San Francisco is home to one of the most ethnically and economically diverse populations in the world. And, of course, our foods and menus reflect this... often taking the next step in mixing it up.
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Meandering through La Cocina's Street Food Festival on Folsom Street recently reminded me why I love San Francisco so much.

We are home to one of the most ethnically and economically diverse populations in the world. And, of course, our foods and menus reflect this... often taking the next step in mixing it up.


That sunny Saturday, I joined a disparate volunteer army traveling on its stomach (leave it to a Frenchman, Napoleon, to come up with that metaphor!). We sampled and savored from 70 different vendors in booths and trucks... Anda Piroshki's potato piroshki (enhanced by a little dill pickle juice mixed in), the wickedly wonderful Nutella strawberry concoction from the Crème Brûlee Cart, pastrami sliders and an egg cream from Wise Sons. Standing in long, long lines was rendered painless by comparing notes with my fellow tasters. (And I promise to check out Dynamo Donuts soon!)

San Francisco's food trucks have given birth to some amazing cross-cultural dishes, blending and fusing unlikely combinations. Namu offers Korean tacos on sheets of nori seaweed instead of tortillas; Curry Up Now prepares a chicken tikka masala burrito. At the street food fest, L's Caffé made chicken mole croissants. Across the Golden Gate Bridge, Avatar's Restaurant in Sausalito gives foods from India a Mexican accent, resulting in dishes like curried pumpkin enchiladas and Punjabi tostadas.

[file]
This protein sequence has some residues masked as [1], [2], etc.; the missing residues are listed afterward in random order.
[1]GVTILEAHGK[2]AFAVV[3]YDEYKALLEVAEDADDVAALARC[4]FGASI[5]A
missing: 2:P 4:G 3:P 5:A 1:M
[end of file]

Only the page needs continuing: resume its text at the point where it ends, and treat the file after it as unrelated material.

I'm a big fan of John Lescroart's Dismas Hardy mysteries set in San Francisco and I smile each time he puts his characters in Lou the Greek's fictional restaurant for lunch. Lou's Chinese wife merges her culinary heritage with his in creating the daily special... items like kung pao pita pockets or pot sticker kabobs.

This fusion of flavors and cuisines is not really such a new idea and not even exclusive to San Francisco. I recall driving miles off the beaten path in the '70s to make a pilgrimage to Richard Wing's Imperial Dynasty in Hanford, California, a restaurant famous for combining French and Chinese dishes. It was particularly known for cashew butter escargots. In the '80s, in Santa Monica, I enjoyed the elegant creative efforts of Wolfgang Puck and Barbara Lazaroff at Chinois in dishes like catfish with ginger and ponzu sauce or scallops with Pad Thai noodles and lemon grass. Clearly, the LA food truck Jogasaki could not be far behind with the sushi burrito.

Was there a mom in your kitchen who melted your heritage in the pot? My Latvian mother, missing some of the traditional dishes she grew up with that combined bacon and onions with baked or hash brown potatoes, dutifully followed the Good Housekeeping Cookbook recipe for mashed potatoes and then added chopped onions sautéed in butter and crumbled bacon. Now THAT'S comfort food! One of my best friends is from New Zealand with the Kiwi's fondness for Vegemite, a salty brown paste made from brewer's yeast extract. She's adapted it to the California lifestyle by spreading some on a rice cake, adding a layer of cottage cheese and topping it all off with sliced avocado.

I'd love to hear what unusual food combinations you grew up with. Please post a comment below and share your memories.

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